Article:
and diplomatist, the excavator of Nineveh, was born in Paris on the 5th of March 1817. The Layards were of Huguenot descent. His father, Henry P. J. Layard, of the Ceylon Civil Service, was the son of Charles Peter Layard, dean of Bristol, and grandson of Daniel Peter Layard, the physician. Through his mother, a daughter of Nathaniel Austen, banker, of Ramsgate, he inherited Spanish blood. This strain of cosmopolitanism must have been greatly strengthened by the circumstances of his education. Much of his boyhood was spent in Italy, where he received part of his schooling, and acquired a taste for the fine arts and a love of travel; but he was at school also in England, France and Sw-itzerland. After spending nearly six years in the office of his uncle, Benjamin Austen, a solicitor, he was tempted to leave England for Ceylon by the prospect of obtaining an appointment in the civil service, and he started in 1839 with the intention of making an overland journey across Asia. After wandering for many months, chiefly in Persia, and having abandoned his intention of proceeding to Ceylon, he returned in 1842 to Constantinople, where he made the acquaintance of Sir Stratford Canning, the British ambassador, who employed him in various unofficial diplomatic missions in European Turkey. In 1845, encouraged and assisted by Canning, Layard left Constantinople to make those explorations among the ruins of Assyria with which his name is chiefly associated. This expedition was in fulfilment of a design which he had formed, when, during his former travels in the East, his curiosity had been greatly excited by the ruins of Nimrud on the Tigris, and by the great mound of Kuyunjik, near Mosul, already partly excavated by Botta. Layard remained in the neighbourhood of Mosul, carrying on excavations at Kuyunjik and Nimrud, and investigating the condition of various tribes, until 1847; and, returning to England in 1848, published Nineveh and its Remains:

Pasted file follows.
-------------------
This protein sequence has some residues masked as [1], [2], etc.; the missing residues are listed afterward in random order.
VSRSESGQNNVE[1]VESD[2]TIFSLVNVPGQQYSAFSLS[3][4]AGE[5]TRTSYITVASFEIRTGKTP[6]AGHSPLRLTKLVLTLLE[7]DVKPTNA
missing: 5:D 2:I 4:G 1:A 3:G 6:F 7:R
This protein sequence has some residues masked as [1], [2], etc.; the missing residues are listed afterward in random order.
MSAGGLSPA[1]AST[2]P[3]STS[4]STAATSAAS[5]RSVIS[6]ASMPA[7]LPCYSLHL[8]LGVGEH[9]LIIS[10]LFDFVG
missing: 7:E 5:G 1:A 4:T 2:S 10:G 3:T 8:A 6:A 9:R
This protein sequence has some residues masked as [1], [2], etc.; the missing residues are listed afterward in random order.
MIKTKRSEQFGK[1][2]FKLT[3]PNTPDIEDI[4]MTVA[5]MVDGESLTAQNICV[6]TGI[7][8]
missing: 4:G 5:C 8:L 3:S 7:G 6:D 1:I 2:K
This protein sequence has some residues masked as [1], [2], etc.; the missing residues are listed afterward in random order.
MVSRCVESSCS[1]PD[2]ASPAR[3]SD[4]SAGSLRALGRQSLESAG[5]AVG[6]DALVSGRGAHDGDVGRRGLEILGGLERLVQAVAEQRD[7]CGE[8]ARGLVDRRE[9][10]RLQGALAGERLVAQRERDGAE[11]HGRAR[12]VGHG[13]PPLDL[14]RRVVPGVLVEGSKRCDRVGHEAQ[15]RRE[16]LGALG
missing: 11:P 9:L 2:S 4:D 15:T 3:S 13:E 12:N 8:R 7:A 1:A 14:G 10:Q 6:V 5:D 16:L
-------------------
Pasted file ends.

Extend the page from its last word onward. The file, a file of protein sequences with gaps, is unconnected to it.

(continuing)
wit/i an A ccount of a Visit to tile Chaldaean Christians of Kurdistan, and the Yezidis, or Devil-worshippers; and an Inquiry into the 3laii ncrs and Arts of the Ancient Ass yrians (2 vols.,I8481849). To illustrate the antiquities described in this work he published a large folio volume of Illnstrations of the Monuments of Nineveh (I 849). After spending a few months in England, and receiving the degree of D.C.L. from the university of Oxford, Layard returned to Constantinople as attach to the British embassy, and, in August 1849, started on a second expedition, in the course of which he extended his investigations tc the ruins of Babylon and the mounds of southern Mesopotamia. His record of this expedition, Discoveries in the Ruins of Nineveh and Babylon, which was illustrated by another folio volume, called A Second Series of the itlonnments of Ninevek, was published in 1853. During these expeditions, often in circumstances of great difficulty, Layard despatched to England the splendid specimens which now form the greater part of the collection of Assyrian antiquities in the British Museum. Apart from the archaeological value of his work in identifying Kuyunjik as the site of Nineveh, and in providing a great mass of materials for scholars to work upon, these two books of Layards are among the bestwritten books of travel in the language.